Super-Rich Annotation Proclamation

For my super-richly annotated text, I’ve decided to do a close reading of Langston Hughes’ poem “Life is Fine.” I read this poem in the 9th grade and had to present it to my class. I was told by my teacher at the time that I didn’t seem to grasp the underlying theme of the poem. It has since been 10 years, and I think I’m now better equipped to tackle this poem. I also chose to annotate a poem, rather than a short story or other type of text, because I think that the multiple-interpretations of poetry will make it easier to create a wide range of annotations for the text. I figure that choosing an older piece of literature, as opposed to a modern piece, would be better for me because I assume that an older text will lend itself to more potential annotations about historical context. Of course, at this point I’m making assumptions about the difficulty of the text. I could be fooling myself into thinking that choosing an old classic poem will be easier and more fun to annotate than a newer one when the opposite might be true. However this assignment turns out, I’m open to a challenge.

Annotation Overload

Annotations can be a lifesaving resource. They can reveal details about a text/author that would have otherwise gone unnoticed, and they can provide the reader with a more informed perspective to tackle a text. Conversely, annotations can also distract and move away from the purpose/meaning of a text. I found the annotations for “Bartleby, the Scrivener” to be a double-edged sword.

I first read the version of the short story without annotations. This was the best way to read it, simply because it is just me and the text. There are no annotations, external sources, or outside influences to manipulate my understanding or opinion of the story (which I found incredibly boring and frustrating for the record). After my first read through, I glanced at the Slate-annotated version of the story. This version had well-written and informative annotations, and I liked how they were organized into categories like history, economics, philosophy, commentary etc. Andrew Kahn (the annotator) did a good job of giving new contexts for understanding the story. For example, one annotation explains Melville’s reference of John Jacob Astor, a business man during Melville’s time. When I read it on my own, the name meant nothing to me and I didn’t really think much of it. The annotation explains how the use of Astor’s name adds a layer of protest to the story because as Kahn explains, Astor was well known for being a staunch capitalist and for monopolizing New York real estate. This information gives me clues as to what the point of the short story is, which I found unclear when I read the version without annotations.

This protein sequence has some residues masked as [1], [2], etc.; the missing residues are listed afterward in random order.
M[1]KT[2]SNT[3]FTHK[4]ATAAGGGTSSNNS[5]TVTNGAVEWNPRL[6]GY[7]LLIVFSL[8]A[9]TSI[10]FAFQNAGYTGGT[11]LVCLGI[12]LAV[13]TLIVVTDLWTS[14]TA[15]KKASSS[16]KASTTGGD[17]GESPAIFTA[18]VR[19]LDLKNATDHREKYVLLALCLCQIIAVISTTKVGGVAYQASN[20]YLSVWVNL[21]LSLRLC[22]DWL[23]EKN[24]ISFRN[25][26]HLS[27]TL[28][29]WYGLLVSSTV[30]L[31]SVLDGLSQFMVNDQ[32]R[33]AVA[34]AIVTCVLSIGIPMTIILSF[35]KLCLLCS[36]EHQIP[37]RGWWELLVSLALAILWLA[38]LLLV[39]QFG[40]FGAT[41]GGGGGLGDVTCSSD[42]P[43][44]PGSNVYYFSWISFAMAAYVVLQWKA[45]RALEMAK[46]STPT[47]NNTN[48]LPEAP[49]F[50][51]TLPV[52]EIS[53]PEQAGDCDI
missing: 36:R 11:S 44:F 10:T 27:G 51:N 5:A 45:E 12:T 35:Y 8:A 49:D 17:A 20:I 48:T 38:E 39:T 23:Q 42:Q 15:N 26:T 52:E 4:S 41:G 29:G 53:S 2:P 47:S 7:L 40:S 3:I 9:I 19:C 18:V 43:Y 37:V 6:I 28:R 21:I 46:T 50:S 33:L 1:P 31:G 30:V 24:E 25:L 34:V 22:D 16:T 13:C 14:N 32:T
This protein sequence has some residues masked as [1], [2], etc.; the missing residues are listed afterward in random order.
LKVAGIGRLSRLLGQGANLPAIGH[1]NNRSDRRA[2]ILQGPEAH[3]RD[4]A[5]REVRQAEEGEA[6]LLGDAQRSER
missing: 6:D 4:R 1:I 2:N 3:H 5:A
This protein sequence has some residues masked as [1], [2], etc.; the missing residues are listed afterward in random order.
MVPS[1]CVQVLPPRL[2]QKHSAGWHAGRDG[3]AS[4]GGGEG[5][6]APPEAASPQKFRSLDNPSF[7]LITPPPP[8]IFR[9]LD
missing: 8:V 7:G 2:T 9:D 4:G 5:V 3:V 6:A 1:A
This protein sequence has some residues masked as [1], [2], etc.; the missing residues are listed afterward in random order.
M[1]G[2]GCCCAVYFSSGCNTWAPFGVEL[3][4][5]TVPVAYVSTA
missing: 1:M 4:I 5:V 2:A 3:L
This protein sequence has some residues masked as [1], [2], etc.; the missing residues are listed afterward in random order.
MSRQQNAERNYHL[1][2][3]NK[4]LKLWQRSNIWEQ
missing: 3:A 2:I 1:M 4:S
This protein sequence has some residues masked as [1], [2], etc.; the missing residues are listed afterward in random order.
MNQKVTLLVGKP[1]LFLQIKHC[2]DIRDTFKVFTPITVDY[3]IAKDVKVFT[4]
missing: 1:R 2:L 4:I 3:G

I thought that the annotations in the Genius version of the short story were too distracting to focus on. Almost every line during the introduction is annotated, and stopping to read each annotation felt very stilted and took away from the flow of the narrative. The annotations were also a bit too informative. Some annotations were extremely dense and simply mentioned the significance of a single word.

After this exercise, I’ve learned some tips for improving my own annotations. First, I’m going to use the category system that the Slate.com version used. Thinking about a category for an annotation before you actually write it will help determine the purpose of the annotation, which is something that I need to work on. I used to think of annotations as being just stream-of-conciousness, but it is critical for both my understanding of a text that I write annotations with a specific reason in mind (i.e. “What does this do/how does this complicate my understanding of the text?)